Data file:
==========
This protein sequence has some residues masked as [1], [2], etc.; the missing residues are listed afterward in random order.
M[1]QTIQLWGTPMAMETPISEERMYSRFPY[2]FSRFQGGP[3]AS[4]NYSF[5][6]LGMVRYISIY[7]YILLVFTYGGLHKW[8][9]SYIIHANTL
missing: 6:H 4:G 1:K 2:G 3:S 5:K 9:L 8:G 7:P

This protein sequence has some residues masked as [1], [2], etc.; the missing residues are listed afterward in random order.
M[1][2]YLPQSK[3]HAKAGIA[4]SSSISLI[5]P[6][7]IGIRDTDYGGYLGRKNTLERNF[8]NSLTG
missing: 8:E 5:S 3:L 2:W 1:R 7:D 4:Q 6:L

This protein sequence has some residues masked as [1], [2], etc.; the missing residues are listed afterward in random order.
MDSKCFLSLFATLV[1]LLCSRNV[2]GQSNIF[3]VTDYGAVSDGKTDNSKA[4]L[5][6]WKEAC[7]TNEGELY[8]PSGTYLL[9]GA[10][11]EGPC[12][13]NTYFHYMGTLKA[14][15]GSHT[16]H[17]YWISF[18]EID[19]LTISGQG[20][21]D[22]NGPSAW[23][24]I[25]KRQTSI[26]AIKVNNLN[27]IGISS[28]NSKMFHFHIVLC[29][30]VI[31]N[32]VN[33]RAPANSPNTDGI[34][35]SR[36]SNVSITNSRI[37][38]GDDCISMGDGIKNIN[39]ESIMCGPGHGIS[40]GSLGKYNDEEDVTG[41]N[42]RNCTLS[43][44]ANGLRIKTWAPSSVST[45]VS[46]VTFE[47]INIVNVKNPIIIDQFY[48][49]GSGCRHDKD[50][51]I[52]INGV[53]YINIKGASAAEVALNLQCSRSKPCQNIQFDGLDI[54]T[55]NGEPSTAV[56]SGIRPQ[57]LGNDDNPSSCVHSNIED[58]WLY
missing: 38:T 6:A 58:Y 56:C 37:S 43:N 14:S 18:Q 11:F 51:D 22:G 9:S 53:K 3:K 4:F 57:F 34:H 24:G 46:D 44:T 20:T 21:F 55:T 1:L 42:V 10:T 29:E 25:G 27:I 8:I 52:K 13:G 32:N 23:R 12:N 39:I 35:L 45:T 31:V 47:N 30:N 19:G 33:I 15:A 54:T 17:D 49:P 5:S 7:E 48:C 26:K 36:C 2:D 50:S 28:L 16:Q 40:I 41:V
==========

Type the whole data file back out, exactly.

This protein sequence has some residues masked as [1], [2], etc.; the missing residues are listed afterward in random order.
M[1]QTIQLWGTPMAMETPISEERMYSRFPY[2]FSRFQGGP[3]AS[4]NYSF[5][6]LGMVRYISIY[7]YILLVFTYGGLHKW[8][9]SYIIHANTL
missing: 6:H 4:G 1:K 2:G 3:S 5:K 9:L 8:G 7:P

This protein sequence has some residues masked as [1], [2], etc.; the missing residues are listed afterward in random order.
M[1][2]YLPQSK[3]HAKAGIA[4]SSSISLI[5]P[6][7]IGIRDTDYGGYLGRKNTLERNF[8]NSLTG
missing: 8:E 5:S 3:L 2:W 1:R 7:D 4:Q 6:L

This protein sequence has some residues masked as [1], [2], etc.; the missing residues are listed afterward in random order.
MDSKCFLSLFATLV[1]LLCSRNV[2]GQSNIF[3]VTDYGAVSDGKTDNSKA[4]L[5][6]WKEAC[7]TNEGELY[8]PSGTYLL[9]GA[10][11]EGPC[12][13]NTYFHYMGTLKA[14][15]GSHT[16]H[17]YWISF[18]EID[19]LTISGQG[20][21]D[22]NGPSAW[23][24]I[25]KRQTSI[26]AIKVNNLN[27]IGISS[28]NSKMFHFHIVLC[29][30]VI[31]N[32]VN[33]RAPANSPNTDGI[34][35]SR[36]SNVSITNSRI[37][38]GDDCISMGDGIKNIN[39]ESIMCGPGHGIS[40]GSLGKYNDEEDVTG[41]N[42]RNCTLS[43][44]ANGLRIKTWAPSSVST[45]VS[46]VTFE[47]INIVNVKNPIIIDQFY[48][49]GSGCRHDKD[50][51]I[52]INGV[53]YINIKGASAAEVALNLQCSRSKPCQNIQFDGLDI[54]T[55]NGEPSTAV[56]SGIRPQ[57]LGNDDNPSSCVHSNIED[58]WLY
missing: 38:T 6:A 58:Y 56:C 37:S 43:N 14:S 18:Q 11:F 51:D 22:G 9:S 53:K 3:K 4:F 57:F 34:H 24:G 46:D 44:T 20:T 21:F 55:T 1:L 42:V 10:T 29:E 25:G 27:I 8:I 52:K 13:G 32:N 23:R 12:N 39:I 35:L 45:T 31:V 47:N 30:N 19:G 33:I 15:A 54:T 17:D 49:P 5:S 7:E 48:C 26:K 36:C 2:D 50:S 28:L 16:Q 40:I 41:V